I managed to meet the challenge, though we had to make a special trip on the very last day, Oct. 30, to get in my final coffeeneuring stop. Whew!

Here are my results.

No. 1 Saturday Sept. 24 Illy Caffe, Dupont Circle, Washington, DC
Mileage: 65
Beverage: Espresso!
Observations: MG, Lane G and I went here before joining the Washington Area Bicyclist Association annual 50 States and 13 Colonies Ride from the Dupont Circle. It was technically coffeeneuring, as it came before an organized event.

Illy is really just a coffee bar connected to the lobby of the Renaissance Hotel with its own door to the street. The espresso is, as you’d expect by the Illy name, divine.
Rating: Five stars.

Lovely espresso cups at Illy Caffe

No 2 Sept. 25: Peregrine Espresso, Capitol Hill, Washington D.C.
Mileage: 6
Drink: Espresso!
This was an local Sunday afternoon ride with MG to get my new SimpleOne singlespeed bike out and about. Peregrine is a little stingy with the espresso but they take things seriously and you have to just savor that little cup, and then go back and get another one.
Rating: Four stars.

MG at Peregrine Espresso, with her new artisan mug.

No. 3 Oct 8: Boccato Espresso, Old Town Alexandria, Va.
Mileage: 20
Drink: Espresso _ and _ Cappucino.
MG and I went to the farmers market in Old Town to start and then went to Bocatto, which is a gelato joint but is trying to get people to also buy coffee drinks. Little did we know they were nearing the end of a morning coffee special of $1 for espresso and $2 for espresso beverages. They make wonderful espresso. We stayed awhile!
Rating: Five stars.

At Boccato in Alexandria. A very nice day to ride to coffee.

No 4 Oct. 9: Starbucks, Palisades, Washington, DC
Country tandem ride to Poolesville, Md.
Mileage: 75
Drink: Espresso!
MG and I met up with Lane G. and Eric P. to ride out to Potomac, Md. and Poolesville. We stopped at Starbucks to meet Eric and have a nice cup before continuing on with our ride. This is a pretty tony area and the drinks were better than your usual Starbucks.
Rating: Three stars.

Eric and friend at Starbucks.

No. 5 Oct. 15: Pound Coffee, Capitol Hill, Washington DC
Mileage: 25
Drink: Espresso!
Another town ride with MG. We had a spirited discussion about where to go and decided to try Pound on Capitol Hill. The espresso was very bitter and I put it down after the first sip. I was not in the mood to ask for another and we went on to Peregine and had a proper espresso, and I got another later at Boccato’s Arlington, Va. location. (I posted a note to Twitter about Pound and they offered me a free one next time I go there).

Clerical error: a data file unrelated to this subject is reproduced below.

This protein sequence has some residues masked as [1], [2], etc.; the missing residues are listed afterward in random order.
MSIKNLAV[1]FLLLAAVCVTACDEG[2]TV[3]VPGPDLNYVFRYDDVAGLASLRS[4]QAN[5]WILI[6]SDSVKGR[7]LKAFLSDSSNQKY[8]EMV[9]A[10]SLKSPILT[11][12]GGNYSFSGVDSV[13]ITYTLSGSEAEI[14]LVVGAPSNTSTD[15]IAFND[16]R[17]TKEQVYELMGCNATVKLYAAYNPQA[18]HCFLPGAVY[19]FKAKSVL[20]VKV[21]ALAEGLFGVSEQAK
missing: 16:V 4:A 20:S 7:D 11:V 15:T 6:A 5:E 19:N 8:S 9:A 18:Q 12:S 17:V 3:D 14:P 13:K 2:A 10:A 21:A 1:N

Rating: One star. I suppose it still counts, even if I didn’t finish it.

Pound Coffee on Capitol Hill. We then went to Peregrine and then Illy Caffe.

#6 Oct. 16 Sheetz, Thurmont, Md.
Mileage: 92
Beverage: Latte.
MG and I took the tandem up to Frederick, Md. to ride the Frederick-Fairfield-Frederick century route on a sunny warm fall day. The afternoon rest stop at Sheetz was very welcome. Sheetz’ coffee drinks land somewhere between 7-11 and Starbucks in taste, though they are a very good value. When there is no Starbucks or better in the vicinity, Sheetz does the job.
Rating: Two stars.

Sheetz espresso machine. An automatic, but still Italian.

#7 Oct. 30. Tryst, Adams Morgan, Washington, D.C.
Mileage: 9
Beverage: Espresso!
We trucked out on our bikes on the very last evening of the last day of the Coffeeneuring Season after riding a century with our pals in southern Maryland. Tryst makes a very good espresso. The place is something of an arty 20s singles joint, with couches and candles and tables you share with other Macbook users. Oh, and grinding alt-rock. Being older than 30, nobody looked at me. Except MG. Thank you my love.
Rating: Four stars.

Did it. Final Coffeeneuring Stop with less than four hours to go.

Thanks for the challenge, MG, and congratulations to all the official coffeeneurs, as compiled by MG at her blog, Chasing Mailboxes.

PBP Rewind: Nick Bull’s PBP2011 Story Finale

After three days and three nights in the saddle, on the ground, or at the dinner table, Nick gets back to Paris for a very sweet completion of Paris-Brest-Paris 2011.

I say it was sweet because Nick had to stop during PBP 2007 because of illness, and was determined to get an official completion this time around. It was also sweet in that our man added one more stop to his ride after arriving at the finish in St. Quentin-en-Yvelines — read the details at his story page, Paris-Brest-Paris 2011: Fini, Finalement!.

Thanks for a great story and congratulations on your successful PBP, Nick!

Next week: PBP Rewind rolls on with the PBP tale by Chip Adams of D.C. Randonneurs and the Severna Park Peloton. Stay tuned!

An excerpt from Nick’s final chapter:

Now I rode by myself for awhile, passing some and being passed by others, as I started to feel a little more drowzy. As I stopped in a little square in Brezolles to take a nap, I heard Pam Wright of Texas ride by, saying that her GPS had just come back on all by itself.